• I have heard people say that Latin Americans are particularly gracious and supportive to Spanish learners, rather than being snobbish about any imperfections. I don’t know if that’s true or how to quantify it, but it holds true by my anecdotal evidence.
    • I have also heard people say the opposite about the French. However, when my husband and I went there, we did not have that experience. To us, the French were super polite and gracious with my absolutely atrocious French. Perhaps it’s an attitude thing? I dunno.
  • Ask people online. I don’t even have an official Spanish language group, but I’m in a few “mom” groups on Facebook, and out of 50,000 members, there are hundreds that are native Spanish speakers that will answer a quick question for me.
  • Use a PhraseBook. There are several phrasebooks available at bookstores or, if you’re frugal like me, through the library.  Becoming a Bilingual Family is great for speaking Spanish in the home (it’s written specifically for parents)
  • I use TalkBox.Mom also.  It’s a language-learning program specifically designed for moms. It contains different daily phrases, games, and challenges.
    • I’ll be perfectly honest. This program is expensive, but I honestly believe it’s the best.  It’s way better than Rosetta Stone, but the price is comparable (though it’s set up as a subscription box and each box is $80–you can suspend/cancel/ pause your subscription at any time, and it’s easy and straightforward to do).  I get this as gifts (they have a gifting option), so family members get it for me for Christmas and birthdays.
    • If you don’t want a box with all the stuff in it, they have a great phrasebook that’s only $35, and that has a ton of those same phrases used around the house.
    • There are TalkBoxes in 17 different languages, not just Spanish.
    • I also will pay for this by doing a little of my own side hustle; I mystery shop so that I can earn extra money. I spend some of that on homeschool supplies.

Just Talk!

Start by mastering your index card. Do the 3X Rule.

  1. Say it in Target Language.
  2. Say it in English.
  3. Say it in Target Language again..

After a week of that, try just saying it in the target language. See if your kids understand. If not, offer a translation. More than likely, if you say it once or more per day, after a week or two, they’ll pick it up.

Offer Proper Responses

I had one child who would fuss a bit about not being able to buckle the seat belt by themselves.  We have these conversations. “Don’t fuss. Just say, ‘help me, please.'”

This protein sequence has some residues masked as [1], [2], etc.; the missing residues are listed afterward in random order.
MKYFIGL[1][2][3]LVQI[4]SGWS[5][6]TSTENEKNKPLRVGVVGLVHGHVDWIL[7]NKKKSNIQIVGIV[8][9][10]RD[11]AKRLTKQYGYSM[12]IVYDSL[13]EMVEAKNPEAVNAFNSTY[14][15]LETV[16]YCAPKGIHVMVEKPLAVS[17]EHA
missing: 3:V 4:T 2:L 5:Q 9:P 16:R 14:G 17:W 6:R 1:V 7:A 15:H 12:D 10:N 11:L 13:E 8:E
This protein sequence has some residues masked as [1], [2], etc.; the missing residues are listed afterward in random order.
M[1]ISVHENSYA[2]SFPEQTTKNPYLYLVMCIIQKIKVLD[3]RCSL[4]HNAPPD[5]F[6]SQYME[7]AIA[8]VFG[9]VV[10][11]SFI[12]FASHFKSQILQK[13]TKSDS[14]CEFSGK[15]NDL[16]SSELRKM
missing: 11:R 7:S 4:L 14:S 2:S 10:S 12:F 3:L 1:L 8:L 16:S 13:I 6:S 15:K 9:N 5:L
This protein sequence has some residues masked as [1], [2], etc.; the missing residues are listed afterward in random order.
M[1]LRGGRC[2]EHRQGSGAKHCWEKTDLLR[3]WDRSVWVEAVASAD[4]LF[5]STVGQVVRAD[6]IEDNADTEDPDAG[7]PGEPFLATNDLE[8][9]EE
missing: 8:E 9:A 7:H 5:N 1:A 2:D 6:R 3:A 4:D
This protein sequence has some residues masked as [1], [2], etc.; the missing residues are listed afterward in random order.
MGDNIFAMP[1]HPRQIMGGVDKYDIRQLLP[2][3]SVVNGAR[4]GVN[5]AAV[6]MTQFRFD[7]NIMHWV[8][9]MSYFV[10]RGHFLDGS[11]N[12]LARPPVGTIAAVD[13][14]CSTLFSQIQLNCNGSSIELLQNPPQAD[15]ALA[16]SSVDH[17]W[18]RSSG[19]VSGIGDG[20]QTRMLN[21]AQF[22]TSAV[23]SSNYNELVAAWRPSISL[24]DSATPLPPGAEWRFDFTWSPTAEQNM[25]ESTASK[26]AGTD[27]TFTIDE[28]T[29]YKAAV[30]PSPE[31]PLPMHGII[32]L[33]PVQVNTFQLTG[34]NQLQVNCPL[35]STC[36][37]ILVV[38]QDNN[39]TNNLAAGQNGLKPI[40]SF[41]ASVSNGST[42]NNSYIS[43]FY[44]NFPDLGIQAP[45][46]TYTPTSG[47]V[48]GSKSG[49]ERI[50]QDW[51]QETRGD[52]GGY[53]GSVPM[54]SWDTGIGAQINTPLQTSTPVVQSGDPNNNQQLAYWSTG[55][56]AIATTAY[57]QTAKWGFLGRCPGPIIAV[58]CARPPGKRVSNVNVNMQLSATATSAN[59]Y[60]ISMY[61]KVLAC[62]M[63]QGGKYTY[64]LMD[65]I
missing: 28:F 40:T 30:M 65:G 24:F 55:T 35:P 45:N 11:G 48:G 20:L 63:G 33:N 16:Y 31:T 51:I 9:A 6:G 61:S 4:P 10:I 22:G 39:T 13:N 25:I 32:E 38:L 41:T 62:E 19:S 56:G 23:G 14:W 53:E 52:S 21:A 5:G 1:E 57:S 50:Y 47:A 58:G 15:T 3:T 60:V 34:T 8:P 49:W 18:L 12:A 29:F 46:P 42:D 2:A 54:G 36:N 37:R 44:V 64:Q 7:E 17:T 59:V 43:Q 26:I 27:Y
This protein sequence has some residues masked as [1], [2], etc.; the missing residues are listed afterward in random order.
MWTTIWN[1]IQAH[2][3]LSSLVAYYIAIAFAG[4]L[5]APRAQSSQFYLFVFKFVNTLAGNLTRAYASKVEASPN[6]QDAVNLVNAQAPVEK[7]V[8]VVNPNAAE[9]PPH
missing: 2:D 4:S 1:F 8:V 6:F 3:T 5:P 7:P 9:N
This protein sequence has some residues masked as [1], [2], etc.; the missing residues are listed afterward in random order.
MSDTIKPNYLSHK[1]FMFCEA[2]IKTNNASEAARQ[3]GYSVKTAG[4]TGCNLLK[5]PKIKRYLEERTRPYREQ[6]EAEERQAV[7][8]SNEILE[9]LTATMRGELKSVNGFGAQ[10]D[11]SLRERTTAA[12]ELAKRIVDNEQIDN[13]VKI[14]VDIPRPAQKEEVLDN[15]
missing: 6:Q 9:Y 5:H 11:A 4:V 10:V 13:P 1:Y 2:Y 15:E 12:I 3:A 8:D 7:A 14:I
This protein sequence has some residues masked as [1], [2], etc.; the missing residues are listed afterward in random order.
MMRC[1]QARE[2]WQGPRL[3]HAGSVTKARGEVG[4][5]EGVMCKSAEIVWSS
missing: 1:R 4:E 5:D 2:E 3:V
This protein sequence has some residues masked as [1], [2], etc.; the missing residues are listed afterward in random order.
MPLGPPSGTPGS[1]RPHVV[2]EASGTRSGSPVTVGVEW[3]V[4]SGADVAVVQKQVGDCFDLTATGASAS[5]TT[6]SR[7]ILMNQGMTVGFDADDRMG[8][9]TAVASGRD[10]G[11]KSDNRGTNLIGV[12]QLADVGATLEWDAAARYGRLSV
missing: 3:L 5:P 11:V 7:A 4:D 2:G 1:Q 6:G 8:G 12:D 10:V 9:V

Instead, I changed it to Spanish. “No, no- ‘ayudame, por favor.'” Then they repeat it.

There are so many phrases that I say on a regular basis in my home, that it’s quite easy to incorporate Spanish constantly. We just slowly transition more and more of our daily routines into Spanish.

This method works because

1) I get to learn the language along with my kids.

2) My kids have a better learning experience; nothing can replace human interaction, so even if you do Rosetta Stone or some other expensive computer program, the kids won’t be able to utilize it.

Incorporate Games in the Target Language

We play a game in my house to encourage certain commands and to have fun with the language. It’s super simple.

I say, “Camina. Camina.” (Walk. Walk.) And my kid walks toward me.

Then when I yell, “¡Corre, corre!” (Run, Run!) And my kid runs back to his seat. It’s silly, but fun and simple. And then my kid wants to be the boss and have me walk and run.  I love that because then they’re practicing speaking.

Then I added stand up and sit down to the game as well, so it’s up to four commands in the game.

We recently purchased Spanish Bingo from Half Price books, and my kids have been all over that as well!

Conclusion:

If you view learning a language as something of a project for the entire family, it can be a fun and immersive practice in the home. If you have family or friends that speak the target language, even better (we don’t happen to).  Starting small and building up by adding your target language into things you already do and say every day, over the years, can lead to quite a bit of fluency in the home.

Do you have cool resources or ideas to share? Let us know in the comments below!